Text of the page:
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Lorella Battelli, Ela Plow, Emily Grossman; Local Immediate Versus Long-Range Delayed Impact Of rTMS On The Visual Attention Network. Journal of Vision 2016;16(12):607. doi: 10.1167/16.12.607.
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Long-lasting, maladaptive interhemispheric imbalance is hypothesized to be the basis of sustained attention deficits in chronic phase of stroke, which are readily identified during bilateral visual tracking (Battelli et al., 2009). In a test of the causal role of interhemispheric imbalance in chronic stroke, Agosta et al. (2014) improved visual tracking in chronic right parietal patients with 1Hz offline inhibitory rTMS to the healthy left parietal cortex, re-establishing the interhemispheric balance. In that study, behavioral improvements peaked 30 minutes following stimulation. In this study, we measure the timecourse of cortical reorganization following rTMS over left parietal cortex in healthy individuals engaged in visual tracking. Method. Subjects engaged in a visual tracking task following offline, inhibitory rTMS or sham (conducted on 2 separate days in a counter-balanced order). fMRI data collection was initiated within four minutes from completion of rTMS/sham, with subjects engaged in tracking during four 12 minute scans. We computed functional connectivity (FC) between three nodes of the attention network engaged by visual tracking: the intraparietal sulcus (IPS), frontal eye fields (FEF) and human MT+ (hMT+). Results. rTMS immediately and significantly decreased FC between the stimulation site (left IPS) and all other regions, and FC recovered to normal levels within 30 minutes. rTMS caused increases in FC between left and right FEF at approximately 36 min following stimulation, and between sites in the unstimulated hemisphere approximately 48 min after stimulation. Conclusion. rTMS has immediate impact on functional connectivity directly under the stimulation site, and substantially delayed effects remotely. These findings are consistent with rTMS over left IPS inducing interhemispheric imbalances throughout the healthy brain during visual tracking (Plow et al., 2014) and delayed changes in the FEF following theta burst stimulation during a saccade task (Hubl, 2006).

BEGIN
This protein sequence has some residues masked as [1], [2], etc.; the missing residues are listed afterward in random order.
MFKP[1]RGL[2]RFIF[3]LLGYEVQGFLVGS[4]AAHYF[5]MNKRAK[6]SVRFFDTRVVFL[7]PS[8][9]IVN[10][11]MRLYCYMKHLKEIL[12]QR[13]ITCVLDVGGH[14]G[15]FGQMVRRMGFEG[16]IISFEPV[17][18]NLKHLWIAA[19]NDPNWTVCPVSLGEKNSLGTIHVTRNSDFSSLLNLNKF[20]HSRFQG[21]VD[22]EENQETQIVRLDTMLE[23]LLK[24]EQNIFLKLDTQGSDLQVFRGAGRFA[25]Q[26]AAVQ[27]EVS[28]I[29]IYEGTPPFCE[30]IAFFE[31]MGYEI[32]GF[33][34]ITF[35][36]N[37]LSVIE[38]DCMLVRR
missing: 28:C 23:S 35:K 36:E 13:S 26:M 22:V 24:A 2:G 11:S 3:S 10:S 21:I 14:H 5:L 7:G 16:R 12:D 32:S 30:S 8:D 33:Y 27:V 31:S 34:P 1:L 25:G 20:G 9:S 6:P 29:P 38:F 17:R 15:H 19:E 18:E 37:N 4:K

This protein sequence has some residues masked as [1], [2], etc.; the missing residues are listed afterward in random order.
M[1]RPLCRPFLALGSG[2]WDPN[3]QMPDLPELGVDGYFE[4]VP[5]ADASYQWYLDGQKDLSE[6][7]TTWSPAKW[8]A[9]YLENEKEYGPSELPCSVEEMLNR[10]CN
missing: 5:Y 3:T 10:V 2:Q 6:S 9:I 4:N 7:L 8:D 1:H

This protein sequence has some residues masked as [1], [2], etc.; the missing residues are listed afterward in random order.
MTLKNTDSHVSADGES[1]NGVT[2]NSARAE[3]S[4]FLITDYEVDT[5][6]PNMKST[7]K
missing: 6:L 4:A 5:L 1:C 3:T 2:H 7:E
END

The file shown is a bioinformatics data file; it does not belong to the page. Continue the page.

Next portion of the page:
Meeting abstract presented at VSS 2016
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